SAUCIER, MS, USA U.S. Marines 1STLT, 1ST BN, 5TH MAR, 1ST MAR DIV, CAMP PENDLETON, CA RAMALYAH, IRAQ 03/21/2003
First Lieutenant Therrel Shane Childers was described as a born leader, serious and focused, who built his life around being a Marine.
“His idea of fun was skiing, backpacking, anything to keep in shape for the Marines,” said Army Sergeant Richard Brown, Childers’ brother-in-law.
Childers grew up in a military family primarily in Harrison County, Miss., and enlisted after high school. He served in the 1991 Gulf War, and in 2001 he completed the Marine Enlisted Commissioning Education Program at The Citadel.
Retired Master Sergeant Steve Whitten said his wife often ribbed Childers about being single.
“He had plenty of girls after him,” Whitten said, but “Shane was married to the Marine Corps.”
Marine 1st Lieutenant Therrel Shane Childers was 30 years old when he was killed in Iraq on March 21, 2003. He was the first U.S. serviceman to die in the Iraq war.
Shane Childers was the son of Joseph and Judy Childers of Powell, Wyo. His father says that Shane was excited about the mission to Iraq, and that it was his dream to lead Marines into combat.
Joseph Childers says he is still supportive of the war in Iraq because it’s important to the safety of Americans. He also supports the increase of troops in the region.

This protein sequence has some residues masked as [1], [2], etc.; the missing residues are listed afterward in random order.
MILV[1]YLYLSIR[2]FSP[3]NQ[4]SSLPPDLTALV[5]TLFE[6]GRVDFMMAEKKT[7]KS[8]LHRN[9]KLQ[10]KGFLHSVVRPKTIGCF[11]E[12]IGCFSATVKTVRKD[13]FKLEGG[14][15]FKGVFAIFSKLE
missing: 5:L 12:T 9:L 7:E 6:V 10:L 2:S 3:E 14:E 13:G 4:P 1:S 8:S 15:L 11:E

To date, the United States has lost more than 5,000 service members in its war with Iraq.
The first of those was 1st Lt. Therrel Shane Childers who marched through the desert during Shock and Awe – the initial push to wrest control of the country.
News reports said he was leading his platoon to an oil-pumping station near Ramalla. According to a news release from The Citadel, where he was on the dean’s list as a French major, he was shot in the stomach.
After his death, a family member, Army Sergeant Richard Brown, told The New York Times: “He was living his dream. He’s one of those gung-ho, whoo-wa Marines. He wanted to do the Marine thing since he could spell ‘Marine.’ If he was going to die, he wanted to die in battle.”